Review: Heidi Talbot
Venue: National Centre For Early Music, York, April 14
I make it just in time. The audience is gathered. The stage is loaded with acoustic guitars and monitors.
The sky can be seen through the lead glass window. The colour of the sky changes from blue to black – as day turns to night. The room is full with maybe 200 people. There is a quiet murmur amongst the audience. The show begins at 7.30pm – sharp.
The opening performance is from a local singer/ songwriter, David Ward Maclean. A talented guitarist with a deep, bluesy voice, he plays five songs with ease.
Each song is prefaced with a narrative. Each song has a history and a tale to tell. He is weathered and his voice is etched with character. He’s worth watching.
He warmed the audience up and no doubt planted a seed with the audience – that if they see his name again, playing in the locality, they should check him out.
Without further ado, the headline act is introduced.
Heidi Talbot has built an audience over the past few years by releasing great albums and receiving critical acclaim wherever she plays.
My expectations were high this evening and I was not to be disappointed. Supported by the ubiquitous John McCusker and Ian Carr, the trio create the kind of warmth that folk music demands.
The opening song was Grace Darling. A rousing song that had the audience joining in – briefed by Ms Talbot of course.
Followed by the Shepherd Lad she weaves her way to a standout track – the fabulous Start It All Over Again. Its live treatment is every bit as good as the recorded performance and it paved the way for Dearest Johnny off the McCusker produced album Angels Without Wings.
Each song is delivered faultlessly. Each musician squeezes every last drop from each of the songs. There’s no place to hide with acoustic instruments. Three instrumentals and two further songs followed – before a short interlude.
Folk audiences are always polite. Tonight was no exception. A cross section of ages mingled comfortably and perhaps this is the appeal of Heidi Talbot. She brings a sense of tradition but her delivery feels contemporary. It feels of it’s moment.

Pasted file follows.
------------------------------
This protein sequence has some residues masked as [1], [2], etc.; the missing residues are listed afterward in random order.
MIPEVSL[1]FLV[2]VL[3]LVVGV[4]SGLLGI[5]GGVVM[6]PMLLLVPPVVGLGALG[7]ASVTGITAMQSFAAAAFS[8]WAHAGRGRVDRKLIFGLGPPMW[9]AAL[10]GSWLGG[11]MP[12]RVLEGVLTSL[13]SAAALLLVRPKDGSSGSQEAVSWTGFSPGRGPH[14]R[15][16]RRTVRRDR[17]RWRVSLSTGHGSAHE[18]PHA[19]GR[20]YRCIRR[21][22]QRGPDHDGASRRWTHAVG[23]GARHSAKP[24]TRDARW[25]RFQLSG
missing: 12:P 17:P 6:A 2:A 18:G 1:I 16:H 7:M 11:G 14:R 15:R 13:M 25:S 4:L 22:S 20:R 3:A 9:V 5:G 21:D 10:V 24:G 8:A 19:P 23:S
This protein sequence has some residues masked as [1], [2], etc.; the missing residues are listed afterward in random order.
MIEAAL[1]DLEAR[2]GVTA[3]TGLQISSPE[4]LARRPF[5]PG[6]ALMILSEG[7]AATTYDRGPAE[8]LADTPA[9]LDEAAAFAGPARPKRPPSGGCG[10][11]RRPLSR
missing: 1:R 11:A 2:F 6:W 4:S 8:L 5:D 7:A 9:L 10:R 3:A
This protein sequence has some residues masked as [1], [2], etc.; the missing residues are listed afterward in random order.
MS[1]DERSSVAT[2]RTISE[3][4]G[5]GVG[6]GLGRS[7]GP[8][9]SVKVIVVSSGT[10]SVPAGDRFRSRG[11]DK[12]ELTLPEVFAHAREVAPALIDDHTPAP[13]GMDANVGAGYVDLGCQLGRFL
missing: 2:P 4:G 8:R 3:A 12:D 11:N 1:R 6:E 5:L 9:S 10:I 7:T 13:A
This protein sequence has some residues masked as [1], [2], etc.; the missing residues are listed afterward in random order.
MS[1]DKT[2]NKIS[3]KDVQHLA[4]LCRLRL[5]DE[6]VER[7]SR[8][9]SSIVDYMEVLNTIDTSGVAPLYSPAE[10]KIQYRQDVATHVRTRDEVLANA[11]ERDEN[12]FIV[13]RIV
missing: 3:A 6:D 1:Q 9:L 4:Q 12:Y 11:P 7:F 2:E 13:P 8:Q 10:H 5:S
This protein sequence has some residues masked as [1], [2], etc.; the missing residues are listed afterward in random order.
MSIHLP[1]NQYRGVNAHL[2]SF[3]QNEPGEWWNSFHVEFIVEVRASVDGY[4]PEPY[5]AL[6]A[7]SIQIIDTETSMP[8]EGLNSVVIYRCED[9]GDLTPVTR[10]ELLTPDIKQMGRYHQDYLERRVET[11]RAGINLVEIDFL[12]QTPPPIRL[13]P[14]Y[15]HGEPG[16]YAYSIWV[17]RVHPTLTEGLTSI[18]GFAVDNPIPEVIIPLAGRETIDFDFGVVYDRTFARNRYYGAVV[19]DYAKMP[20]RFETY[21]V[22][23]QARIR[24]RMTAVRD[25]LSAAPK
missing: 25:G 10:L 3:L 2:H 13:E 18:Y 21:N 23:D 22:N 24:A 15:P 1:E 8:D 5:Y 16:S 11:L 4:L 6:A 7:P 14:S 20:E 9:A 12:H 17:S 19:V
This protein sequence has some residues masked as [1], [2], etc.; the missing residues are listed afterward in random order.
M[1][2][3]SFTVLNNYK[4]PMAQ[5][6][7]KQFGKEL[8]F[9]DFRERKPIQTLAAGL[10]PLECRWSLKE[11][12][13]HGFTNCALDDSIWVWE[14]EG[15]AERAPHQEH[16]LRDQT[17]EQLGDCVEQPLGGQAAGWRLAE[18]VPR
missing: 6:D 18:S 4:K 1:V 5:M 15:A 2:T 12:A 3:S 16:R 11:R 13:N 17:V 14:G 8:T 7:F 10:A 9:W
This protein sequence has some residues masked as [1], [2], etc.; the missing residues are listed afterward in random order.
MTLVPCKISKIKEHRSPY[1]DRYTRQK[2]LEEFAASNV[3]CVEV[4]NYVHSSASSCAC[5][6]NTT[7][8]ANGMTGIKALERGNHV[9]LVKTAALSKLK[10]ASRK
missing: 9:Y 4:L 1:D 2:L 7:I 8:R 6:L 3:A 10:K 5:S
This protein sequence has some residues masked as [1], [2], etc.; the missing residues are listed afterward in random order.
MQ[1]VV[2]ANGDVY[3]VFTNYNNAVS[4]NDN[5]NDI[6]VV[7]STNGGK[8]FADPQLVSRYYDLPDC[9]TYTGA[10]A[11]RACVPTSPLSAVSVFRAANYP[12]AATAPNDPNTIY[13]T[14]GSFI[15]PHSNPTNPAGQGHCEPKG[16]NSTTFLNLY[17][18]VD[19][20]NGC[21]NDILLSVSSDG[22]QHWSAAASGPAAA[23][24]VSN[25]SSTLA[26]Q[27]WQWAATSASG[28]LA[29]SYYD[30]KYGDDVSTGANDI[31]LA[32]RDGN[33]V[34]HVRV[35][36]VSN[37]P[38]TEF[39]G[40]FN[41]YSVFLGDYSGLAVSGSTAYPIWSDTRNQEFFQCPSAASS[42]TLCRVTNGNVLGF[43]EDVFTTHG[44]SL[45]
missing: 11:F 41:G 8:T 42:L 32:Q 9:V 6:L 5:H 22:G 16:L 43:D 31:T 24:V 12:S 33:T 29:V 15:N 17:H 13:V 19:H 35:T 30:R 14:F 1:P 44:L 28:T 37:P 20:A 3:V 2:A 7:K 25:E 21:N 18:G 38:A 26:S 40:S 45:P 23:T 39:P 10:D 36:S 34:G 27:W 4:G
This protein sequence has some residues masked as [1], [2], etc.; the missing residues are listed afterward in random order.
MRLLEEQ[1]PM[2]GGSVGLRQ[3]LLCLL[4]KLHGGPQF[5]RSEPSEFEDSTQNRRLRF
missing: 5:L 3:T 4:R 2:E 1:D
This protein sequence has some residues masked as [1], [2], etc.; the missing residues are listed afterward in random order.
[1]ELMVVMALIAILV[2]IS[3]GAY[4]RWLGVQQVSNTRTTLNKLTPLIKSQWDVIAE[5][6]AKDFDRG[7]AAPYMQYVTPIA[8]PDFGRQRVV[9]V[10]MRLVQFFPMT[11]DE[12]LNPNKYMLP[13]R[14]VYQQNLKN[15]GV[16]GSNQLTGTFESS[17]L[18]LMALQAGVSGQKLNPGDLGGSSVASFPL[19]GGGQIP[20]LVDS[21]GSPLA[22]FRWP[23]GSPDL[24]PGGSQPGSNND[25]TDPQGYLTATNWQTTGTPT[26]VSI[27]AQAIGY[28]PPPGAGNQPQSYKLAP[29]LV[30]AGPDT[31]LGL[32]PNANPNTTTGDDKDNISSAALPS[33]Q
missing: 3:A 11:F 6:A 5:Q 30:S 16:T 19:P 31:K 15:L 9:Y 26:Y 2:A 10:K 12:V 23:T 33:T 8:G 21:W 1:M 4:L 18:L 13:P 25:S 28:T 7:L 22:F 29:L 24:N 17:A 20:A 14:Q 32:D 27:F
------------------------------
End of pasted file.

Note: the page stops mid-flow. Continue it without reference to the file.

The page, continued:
She is a consumate performer and each song is introduced with typical Irish wit and charm. She makes people laugh and then she knocks ’em over with a voice that is oh so sweet.
How could anybody not fail to be charmed by this girl from County Kildare?
The second half of the performance begins with the haunting Bedlam Boys. Sally Brown and Wine & Roses stick in my mind.
The Boo Hewerdine track Angels Without Wings is often compared to Fairground Attraction. I say so what? It’s upbeat and fun – with a charming notion wrapped inside.
Evidently Heidi Talbot is a fan of Sandy Denny and the temptation to play At The End Of The Day is all too much.
She delivers an achingly beautiful interpretation and it’s a fitting song to complete the set. Sadly the Tom Waits song Time was not played. You can’t win ’em all…
The audience cheer for more and for the band – there’s no escape. They return to play one final song.
It was a delightful evening. Talbot is funny and engaging. Her voice divine.
McCusker is multi-talented and it’s no surprise that he is in demand. Like a steadfast and true foot soldier, Ian Carr is solid on acoustic guitar. He is the glue to the performance.
Tonight’s show was sold out. If she tours near you – go and see her.
She won’t change your life but she will definitely enhance it. She held down a great gig tonight.
- Read more music stories here
- Heidi Talbot interview: ‘We wanted to make a record of modern day folk songs’
- Visit David Markham’s website here